Autoignition refers to a homogeneous ignition of the fuel-air mixture. The autoignition temperature or kindling point of a substance is the lowest temperature at which it spontaneously ignites in a normal atmosphere without an external source of ignition, such as a flame or spark. Autoignition occurs when a mixture of gases or vapors ignites spontaneously with no external ignition source and after reaching a certain temperature, the autoignition temperature. This temperature is required to supply the activation energy needed for combustion. The temperature at which a chemical ignites decreases as the pressure or oxygen concentration increases. It is usually applied to a combustible fuel mixture. The autoignition temperature of a fluid varies considerably with circumstances.
- The ignition temperature of a substance is the least temperature at which the substance starts combustion. Flash Point is the lowest temperature that the vapors of material will ignite when exposed to an ignition source.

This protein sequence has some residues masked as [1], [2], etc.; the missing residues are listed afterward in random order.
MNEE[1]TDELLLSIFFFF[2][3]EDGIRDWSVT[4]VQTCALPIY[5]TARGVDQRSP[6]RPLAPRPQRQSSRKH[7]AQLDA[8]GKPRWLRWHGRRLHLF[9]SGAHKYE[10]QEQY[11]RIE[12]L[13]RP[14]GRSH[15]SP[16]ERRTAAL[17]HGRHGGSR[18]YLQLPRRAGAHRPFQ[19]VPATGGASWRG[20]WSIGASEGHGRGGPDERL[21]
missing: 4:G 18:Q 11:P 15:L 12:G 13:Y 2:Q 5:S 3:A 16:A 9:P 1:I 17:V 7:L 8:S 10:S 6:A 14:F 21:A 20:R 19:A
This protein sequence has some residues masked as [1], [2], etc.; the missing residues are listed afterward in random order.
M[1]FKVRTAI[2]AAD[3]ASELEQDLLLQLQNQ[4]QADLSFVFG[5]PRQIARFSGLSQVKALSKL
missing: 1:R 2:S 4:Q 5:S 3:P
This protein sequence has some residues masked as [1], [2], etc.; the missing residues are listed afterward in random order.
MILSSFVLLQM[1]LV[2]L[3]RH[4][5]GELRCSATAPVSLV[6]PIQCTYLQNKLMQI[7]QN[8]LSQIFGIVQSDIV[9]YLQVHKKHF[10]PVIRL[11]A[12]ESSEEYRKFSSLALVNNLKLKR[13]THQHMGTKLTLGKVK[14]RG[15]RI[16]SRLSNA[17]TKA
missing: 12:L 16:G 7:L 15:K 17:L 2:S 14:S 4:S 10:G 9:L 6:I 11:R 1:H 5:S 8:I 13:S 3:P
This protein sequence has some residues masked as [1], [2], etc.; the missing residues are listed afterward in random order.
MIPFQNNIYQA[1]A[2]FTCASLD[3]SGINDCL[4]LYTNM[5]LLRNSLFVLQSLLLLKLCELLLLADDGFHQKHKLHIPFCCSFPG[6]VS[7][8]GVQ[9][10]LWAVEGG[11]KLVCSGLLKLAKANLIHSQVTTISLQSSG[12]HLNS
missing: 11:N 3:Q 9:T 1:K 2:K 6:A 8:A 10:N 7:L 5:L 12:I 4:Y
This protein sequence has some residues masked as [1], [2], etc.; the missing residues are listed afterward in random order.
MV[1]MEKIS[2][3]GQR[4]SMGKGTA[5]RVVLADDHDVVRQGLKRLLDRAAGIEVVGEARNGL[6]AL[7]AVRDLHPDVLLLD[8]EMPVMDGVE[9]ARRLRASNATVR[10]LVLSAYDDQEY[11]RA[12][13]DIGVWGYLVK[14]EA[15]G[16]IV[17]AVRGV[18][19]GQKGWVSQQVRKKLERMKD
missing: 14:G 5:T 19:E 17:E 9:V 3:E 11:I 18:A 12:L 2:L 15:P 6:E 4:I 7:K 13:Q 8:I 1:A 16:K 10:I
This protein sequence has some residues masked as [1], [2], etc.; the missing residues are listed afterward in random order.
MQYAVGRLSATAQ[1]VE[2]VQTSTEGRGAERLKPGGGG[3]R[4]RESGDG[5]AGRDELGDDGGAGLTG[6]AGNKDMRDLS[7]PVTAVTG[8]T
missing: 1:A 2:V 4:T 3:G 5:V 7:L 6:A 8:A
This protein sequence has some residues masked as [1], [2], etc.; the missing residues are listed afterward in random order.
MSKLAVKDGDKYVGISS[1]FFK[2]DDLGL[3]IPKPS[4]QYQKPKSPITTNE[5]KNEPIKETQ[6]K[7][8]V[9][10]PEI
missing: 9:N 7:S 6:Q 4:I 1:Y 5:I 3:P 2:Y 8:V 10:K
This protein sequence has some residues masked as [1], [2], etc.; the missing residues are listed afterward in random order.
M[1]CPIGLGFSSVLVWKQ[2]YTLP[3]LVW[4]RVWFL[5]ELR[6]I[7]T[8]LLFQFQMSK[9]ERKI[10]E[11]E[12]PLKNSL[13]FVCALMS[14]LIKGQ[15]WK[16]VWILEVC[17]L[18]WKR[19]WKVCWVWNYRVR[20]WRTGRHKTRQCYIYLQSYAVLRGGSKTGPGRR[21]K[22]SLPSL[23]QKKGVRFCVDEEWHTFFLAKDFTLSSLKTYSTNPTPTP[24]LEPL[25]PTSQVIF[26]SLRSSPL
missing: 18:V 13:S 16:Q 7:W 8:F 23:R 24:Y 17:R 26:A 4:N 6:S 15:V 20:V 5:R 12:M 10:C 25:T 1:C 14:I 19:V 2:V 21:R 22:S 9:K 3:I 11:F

Substances that spontaneously ignite in a normal atmosphere at naturally ambient temperatures are termed pyrophoric.
- Autoignition temperatures of liquid chemicals are typically measured using a 500-milliliter (18 imp fl oz; 17 US fl oz) flask placed in a temperature-controlled oven in accordance with the procedure described in ASTM E659. Flammable, volatile products are often tested for their Flash Point or Autoignition point to characterize them.
- The autoignition temperature of a mixture of gases or vapors is affected by pressure, vessel shape and volume, surface activity, contaminants, flow rate, reaction rate, droplet and mist formation, gravity, and reactant concentration.
The autoignition temperature is not an intrinsic property of the gases or vapors but is the lowest temperature in a system where the rate of heat evolved from the gases or vapors increases beyond the rate of heat loss to the surroundings, resulting in the ignition. When measured for plastics, autoignition temperature can be also measured under elevated pressure and at 100% oxygen concentration. The test involves heating a vessel containing the liquid sample in an enclosed oven, then measuring when ignition occurs. Due to the hazardous nature of the test, this is all automatic. The resulting value is used as a predictor of viability for high-oxygen service. The main testing standard for this is ASTM G72.